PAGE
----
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Parents Who Help Kids Buy A Home Are Transferring Income Inequality: Report

Jessica Chin

Baby boomers who know the struggle is real for the younger generation trying to buy property are sharing some of their wealth.

But when parents pay their kids' down payments, they're transferring income inequality along with their wealth, according to a new report.

A survey by real estate agency Sotheby's and research firm Mustel Group found that one-third of baby boomers in four of Canada's major metropolitan areas — Toronto, Vancouver, Calgary, and Montreal — have given or plan to give a "living inheritance" to relatives to help them buy real estate.

And those who make six figures or more are almost twice as likely to help — 27 per cent compared to 49 per cent.

Watch: 3 questions to answer before wading into the renting vs. buying debate

Sotheby's CEO Brad Henderson said the survey helped specify that richer Canadians are able to transfer more money to their children, and that their children want to buy a home with that money.

"To that extent that you think is perpetuating income inequality then yes, we certainly think the results support that view," he told HuffPost Canada.

The survey showed household income also affects the price of homes purchased with that financial windfall.

Nineteen per cent of beneficiaries of baby boomers with household incomes over $100,000 purchased homes in the $500,000 to $750,000 range, and 10 per cent purchased homes over $750,000. That compares to rates of 12 per cent and 9 per cent for recipients of less affluent baby boomers, respectively.

Household income also affects how early you'll receive money from the Bank of Mom and Dad. Some 83 per cent of recipients from baby boomers with household incomes over $100,000 were under age 35, compared to 70 per cent of those with household incomes below six figures.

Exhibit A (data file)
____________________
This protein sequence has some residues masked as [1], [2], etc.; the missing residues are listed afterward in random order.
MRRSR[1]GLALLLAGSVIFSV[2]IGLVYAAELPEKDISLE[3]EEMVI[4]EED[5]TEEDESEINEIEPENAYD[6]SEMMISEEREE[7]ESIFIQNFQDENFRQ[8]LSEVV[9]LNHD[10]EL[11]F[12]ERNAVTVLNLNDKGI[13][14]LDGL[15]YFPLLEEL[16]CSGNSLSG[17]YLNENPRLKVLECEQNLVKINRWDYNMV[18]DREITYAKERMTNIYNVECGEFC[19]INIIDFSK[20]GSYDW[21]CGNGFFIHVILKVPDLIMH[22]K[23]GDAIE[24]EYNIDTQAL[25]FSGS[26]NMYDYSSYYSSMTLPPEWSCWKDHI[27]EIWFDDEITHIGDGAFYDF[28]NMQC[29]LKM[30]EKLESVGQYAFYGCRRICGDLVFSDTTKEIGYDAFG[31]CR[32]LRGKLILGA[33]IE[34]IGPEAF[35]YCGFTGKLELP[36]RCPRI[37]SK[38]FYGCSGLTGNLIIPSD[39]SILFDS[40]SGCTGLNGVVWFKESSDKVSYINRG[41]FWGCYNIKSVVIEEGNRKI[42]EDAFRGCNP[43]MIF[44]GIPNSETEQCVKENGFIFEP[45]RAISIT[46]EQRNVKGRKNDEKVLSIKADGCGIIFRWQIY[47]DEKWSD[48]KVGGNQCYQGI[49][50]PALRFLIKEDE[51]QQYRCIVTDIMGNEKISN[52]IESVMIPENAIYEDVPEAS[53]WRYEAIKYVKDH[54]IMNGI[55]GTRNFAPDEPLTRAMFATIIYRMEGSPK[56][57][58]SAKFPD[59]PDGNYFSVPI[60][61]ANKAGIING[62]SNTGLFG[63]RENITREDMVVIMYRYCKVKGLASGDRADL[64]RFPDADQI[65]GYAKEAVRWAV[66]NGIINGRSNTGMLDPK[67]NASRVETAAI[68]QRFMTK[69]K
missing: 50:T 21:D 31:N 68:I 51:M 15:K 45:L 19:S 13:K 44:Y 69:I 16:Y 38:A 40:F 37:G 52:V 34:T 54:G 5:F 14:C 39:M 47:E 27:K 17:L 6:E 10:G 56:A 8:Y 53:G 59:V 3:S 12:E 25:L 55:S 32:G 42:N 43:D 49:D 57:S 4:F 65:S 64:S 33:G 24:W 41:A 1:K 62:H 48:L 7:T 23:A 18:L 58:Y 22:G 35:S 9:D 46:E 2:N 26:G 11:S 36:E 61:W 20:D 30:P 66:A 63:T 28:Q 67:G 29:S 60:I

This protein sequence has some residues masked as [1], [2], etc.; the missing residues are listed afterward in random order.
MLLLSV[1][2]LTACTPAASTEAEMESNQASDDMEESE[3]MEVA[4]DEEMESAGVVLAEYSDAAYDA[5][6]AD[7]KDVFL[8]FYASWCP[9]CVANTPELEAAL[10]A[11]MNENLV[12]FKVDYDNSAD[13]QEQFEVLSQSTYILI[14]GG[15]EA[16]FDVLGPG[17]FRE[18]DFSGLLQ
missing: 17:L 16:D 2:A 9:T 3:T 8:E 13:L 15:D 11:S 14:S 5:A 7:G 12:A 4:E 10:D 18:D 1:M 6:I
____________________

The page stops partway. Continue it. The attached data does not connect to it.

Henderson said the majority of parents are making sure that the money they pass down to their kids comes with a catch.

"I think that also they're looking at it from the perspective that if they help their children to buy a home that down the road, it will be a much more powerful inheritance than waiting until they pass away and transferring that money and not having them invested in that," Henderson said.

Everything that the baby boomers have done has had an impact because they're, to use a crude expression, the pig in the python. Brad Henderson, Sotheby's CEO

It's no surprise that parents want to help their kids buy property, since more than half (57 per cent) of them believe that their home is a good investment. Sixty-one per cent believe it's given them a better return than their financial investments like RRSPs.

Boomer homeowners in Vancouver and Toronto are even more likely to think their homes and other property have outperformed their financial investments — 72 per cent and 68 per cent, respectively.

Henderson said that the transfer of wealth for buying property means that baby boomers are having a great impact on real estate. But the same is true of every other sector they've touched for the last 50 to 60 years because they're a huge segment of the population, he said.

"Everything that the baby boomers have done has had an impact because they're, to use a crude expression, the pig in the python," he said.

"You've seen them going through this system with everything that they've done."

The survey of 2,026 urban baby boomers (ages 52-71) in Canada's four largest census metropolitan areas, (Vancouver, Calgary, Toronto and Montreal), was conducted from August 29 to September 25, 2017. The margin of error is +/- 2.2 percentage points, 19 times out of 20.

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